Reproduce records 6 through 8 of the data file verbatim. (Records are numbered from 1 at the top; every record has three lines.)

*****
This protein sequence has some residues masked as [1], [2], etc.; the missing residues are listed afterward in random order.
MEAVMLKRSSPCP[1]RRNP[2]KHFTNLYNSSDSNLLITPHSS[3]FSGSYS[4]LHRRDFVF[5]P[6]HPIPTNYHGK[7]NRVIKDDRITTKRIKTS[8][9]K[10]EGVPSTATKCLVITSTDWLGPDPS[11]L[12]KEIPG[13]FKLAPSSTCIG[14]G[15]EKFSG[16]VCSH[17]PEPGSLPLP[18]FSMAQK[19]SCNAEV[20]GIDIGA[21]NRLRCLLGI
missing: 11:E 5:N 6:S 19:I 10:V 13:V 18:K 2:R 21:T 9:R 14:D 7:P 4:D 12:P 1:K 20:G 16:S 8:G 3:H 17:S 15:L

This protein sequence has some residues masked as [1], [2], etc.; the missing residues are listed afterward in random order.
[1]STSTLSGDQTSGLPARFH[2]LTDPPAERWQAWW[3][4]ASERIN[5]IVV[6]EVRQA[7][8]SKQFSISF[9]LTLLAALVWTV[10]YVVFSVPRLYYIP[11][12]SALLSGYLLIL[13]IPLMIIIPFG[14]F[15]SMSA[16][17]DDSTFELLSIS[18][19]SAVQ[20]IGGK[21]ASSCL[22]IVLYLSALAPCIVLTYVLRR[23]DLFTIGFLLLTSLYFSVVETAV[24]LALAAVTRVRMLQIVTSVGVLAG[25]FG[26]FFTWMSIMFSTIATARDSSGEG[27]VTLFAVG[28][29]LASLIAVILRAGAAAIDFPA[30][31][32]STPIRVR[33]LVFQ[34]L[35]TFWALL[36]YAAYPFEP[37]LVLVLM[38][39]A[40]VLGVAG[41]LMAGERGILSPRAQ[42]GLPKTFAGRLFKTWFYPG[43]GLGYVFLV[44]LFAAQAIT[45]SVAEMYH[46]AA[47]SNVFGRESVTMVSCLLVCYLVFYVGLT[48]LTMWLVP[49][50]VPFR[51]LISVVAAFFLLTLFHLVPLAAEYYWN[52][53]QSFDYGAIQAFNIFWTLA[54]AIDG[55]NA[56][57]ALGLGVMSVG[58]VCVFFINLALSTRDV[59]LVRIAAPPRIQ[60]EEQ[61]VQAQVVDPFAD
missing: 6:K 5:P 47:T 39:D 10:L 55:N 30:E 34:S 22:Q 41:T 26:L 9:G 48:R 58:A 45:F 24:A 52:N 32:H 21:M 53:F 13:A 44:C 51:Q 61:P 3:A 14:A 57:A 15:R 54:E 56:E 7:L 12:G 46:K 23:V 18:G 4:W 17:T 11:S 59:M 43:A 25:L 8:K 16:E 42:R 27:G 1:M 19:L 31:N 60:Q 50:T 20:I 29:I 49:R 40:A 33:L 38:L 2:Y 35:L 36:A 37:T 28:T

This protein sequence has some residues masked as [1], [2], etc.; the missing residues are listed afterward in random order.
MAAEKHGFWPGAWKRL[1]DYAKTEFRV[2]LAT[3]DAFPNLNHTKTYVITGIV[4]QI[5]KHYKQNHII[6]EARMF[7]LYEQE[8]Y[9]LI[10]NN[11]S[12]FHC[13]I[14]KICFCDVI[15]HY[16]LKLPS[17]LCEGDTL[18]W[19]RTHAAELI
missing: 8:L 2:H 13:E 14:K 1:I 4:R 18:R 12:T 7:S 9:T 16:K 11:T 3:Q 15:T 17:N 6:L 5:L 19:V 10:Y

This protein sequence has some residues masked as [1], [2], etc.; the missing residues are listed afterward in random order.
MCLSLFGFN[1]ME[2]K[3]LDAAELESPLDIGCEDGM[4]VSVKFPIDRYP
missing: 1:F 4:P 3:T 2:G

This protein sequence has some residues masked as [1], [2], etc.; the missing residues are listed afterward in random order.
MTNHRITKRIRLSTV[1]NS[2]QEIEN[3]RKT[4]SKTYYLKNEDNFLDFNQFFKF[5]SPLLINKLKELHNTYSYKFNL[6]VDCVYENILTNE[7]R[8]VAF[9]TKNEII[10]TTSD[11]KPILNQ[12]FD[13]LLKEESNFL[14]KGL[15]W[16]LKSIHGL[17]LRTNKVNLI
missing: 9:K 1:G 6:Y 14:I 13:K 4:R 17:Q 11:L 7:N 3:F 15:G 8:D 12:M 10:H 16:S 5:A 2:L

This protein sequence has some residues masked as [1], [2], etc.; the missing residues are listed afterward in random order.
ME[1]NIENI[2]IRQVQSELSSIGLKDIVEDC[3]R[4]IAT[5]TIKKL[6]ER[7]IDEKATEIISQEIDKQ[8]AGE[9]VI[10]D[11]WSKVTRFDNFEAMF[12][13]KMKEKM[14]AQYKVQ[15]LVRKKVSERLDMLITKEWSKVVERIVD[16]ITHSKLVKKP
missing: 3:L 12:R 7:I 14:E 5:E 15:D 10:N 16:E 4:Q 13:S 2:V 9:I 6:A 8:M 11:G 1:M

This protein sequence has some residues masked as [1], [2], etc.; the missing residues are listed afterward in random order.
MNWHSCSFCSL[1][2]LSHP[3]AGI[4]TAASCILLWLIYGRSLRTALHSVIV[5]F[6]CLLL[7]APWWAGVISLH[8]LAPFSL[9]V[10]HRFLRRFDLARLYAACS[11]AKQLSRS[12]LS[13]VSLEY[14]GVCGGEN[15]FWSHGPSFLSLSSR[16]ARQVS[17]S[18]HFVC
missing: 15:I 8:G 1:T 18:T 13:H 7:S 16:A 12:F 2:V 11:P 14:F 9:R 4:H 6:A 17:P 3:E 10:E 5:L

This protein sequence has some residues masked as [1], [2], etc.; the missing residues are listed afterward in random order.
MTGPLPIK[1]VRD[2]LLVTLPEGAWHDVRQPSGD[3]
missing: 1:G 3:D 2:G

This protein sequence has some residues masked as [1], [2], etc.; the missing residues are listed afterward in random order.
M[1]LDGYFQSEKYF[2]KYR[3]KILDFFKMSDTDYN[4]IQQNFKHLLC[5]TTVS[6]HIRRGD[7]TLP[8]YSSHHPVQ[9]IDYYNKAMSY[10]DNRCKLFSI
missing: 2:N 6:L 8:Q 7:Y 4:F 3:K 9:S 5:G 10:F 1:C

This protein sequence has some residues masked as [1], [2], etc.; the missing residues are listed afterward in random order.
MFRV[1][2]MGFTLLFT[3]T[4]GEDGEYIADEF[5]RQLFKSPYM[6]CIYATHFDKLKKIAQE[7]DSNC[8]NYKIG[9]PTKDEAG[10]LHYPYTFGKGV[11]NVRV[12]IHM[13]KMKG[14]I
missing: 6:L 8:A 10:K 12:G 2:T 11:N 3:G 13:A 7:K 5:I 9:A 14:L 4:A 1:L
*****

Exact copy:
This protein sequence has some residues masked as [1], [2], etc.; the missing residues are listed afterward in random order.
ME[1]NIENI[2]IRQVQSELSSIGLKDIVEDC[3]R[4]IAT[5]TIKKL[6]ER[7]IDEKATEIISQEIDKQ[8]AGE[9]VI[10]D[11]WSKVTRFDNFEAMF[12][13]KMKEKM[14]AQYKVQ[15]LVRKKVSERLDMLITKEWSKVVERIVD[16]ITHSKLVKKP
missing: 3:L 12:R 7:I 14:E 5:E 15:D 10:N 16:E 4:Q 13:S 2:V 9:I 6:A 8:M 11:G 1:M

This protein sequence has some residues masked as [1], [2], etc.; the missing residues are listed afterward in random order.
MNWHSCSFCSL[1][2]LSHP[3]AGI[4]TAASCILLWLIYGRSLRTALHSVIV[5]F[6]CLLL[7]APWWAGVISLH[8]LAPFSL[9]V[10]HRFLRRFDLARLYAACS[11]AKQLSRS[12]LS[13]VSLEY[14]GVCGGEN[15]FWSHGPSFLSLSSR[16]ARQVS[17]S[18]HFVC
missing: 15:I 8:G 1:T 18:T 13:H 7:S 16:A 12:F 2:V 11:P 14:F 9:R 4:H 6:A 17:P 3:E 10:E 5:L

This protein sequence has some residues masked as [1], [2], etc.; the missing residues are listed afterward in random order.
MTGPLPIK[1]VRD[2]LLVTLPEGAWHDVRQPSGD[3]
missing: 1:G 3:D 2:G